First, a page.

The Vikings haven’t named an interim coach like they did last year when Zimmer was away for a week (special teams coach Mike Priefer coached them against the Cowboys). Coordinators are running their respective sides of the ball during Organized Team Activities, and Zimmer’s still watching practice film every day, but it’s Patterson who lends direction.
Zimmer trusts Patterson for a reason. They’ve known each other since 1988, when they worked together at Weber State. Zimmer has hired Patterson four times, and his children have been babysitters for Patterson’s.
“Well, Andre knows me probably better than anyone there, including [my son] Adam,” Zimmer said.
That’s why Patterson leaned on his boss to take some time away to get well.
“On a personal level, I love the man,” Patterson said. “He’s like a brother to me. So obviously my number one concern was his health . . . because that’s the best thing for our football team. That’s the best thing for our players. That’s the best thing for our coaches. That’s the best thing for our front office. That’s the best thing for our fans.
“Mike is tough, ornery and a hard worker. I had to get the point across to him at some point that Mike had to think about Mike and get himself healthy. Whatever we had to do to get that done, that was the most important thing.”
Such that Zimmer is able to step away for a bit, having someone he trusts like Patterson on staff should only help as he takes the time he needs.
Seattle starts its Organized Team Activities a week later than expected this year, because last year’s OTAs had a little too much “A” in them, again. This time around, the offseason practices come only days after the emergence of a story that peeled back the curtain on the drama and dysfunction still lingering from Super Bowl XLIX.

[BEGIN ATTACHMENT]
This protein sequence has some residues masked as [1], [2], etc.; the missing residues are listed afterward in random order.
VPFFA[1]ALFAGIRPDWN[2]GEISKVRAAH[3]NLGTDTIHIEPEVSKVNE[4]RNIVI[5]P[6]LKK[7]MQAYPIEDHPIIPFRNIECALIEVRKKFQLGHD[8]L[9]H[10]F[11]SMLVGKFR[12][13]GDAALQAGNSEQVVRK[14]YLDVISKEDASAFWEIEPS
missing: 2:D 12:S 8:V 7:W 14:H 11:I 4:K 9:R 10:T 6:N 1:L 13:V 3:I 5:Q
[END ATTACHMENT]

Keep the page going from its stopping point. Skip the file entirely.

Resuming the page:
So when the first session begins on Tuesday, how will coach Pete Carroll handle it? Will Seth Wickersham’s story for ESPN The Magazine become a rallying cry for team unity? Will it be used as an example of what happens when family business gets discussed outside the family? Or will it be disregarded and ignored as the product of unreliable sources and #fakenews?
Regardless, the story and its details loom over the team as the OTAs launch, and it’s safe to say that key figures in the story (Carroll, cornerback Richard Sherman, quarterback Russell Wilson, offensive lineman Germain Ifedi) will be peppered with questions about the facts reported therein. Defensive end Michael Bennett, who always has something to say and who called the article “trash” and “all gossip” on Twitter, surely will be talking about the issue, regardless of whether he’s asked about it.
At the core of the story was the notion that the Seahawks and Sherman seriously contemplated a divorce in the offseason, but ultimately opted to stay together. Will they renew their vows or are they simply biding their time for the inevitable?
The evidence as to which way this relationship will go will begin to be compiled, beginning this week — and culminating during a season that with the application of stress will either make things better or make things much, much worse.
The NFL party line, as articulated by Commissioner Roger Goodell, is that Colin Kaepernick’s unemployment is football related, Giants owner John Mara has acknowledged off-field concerns contributing as well.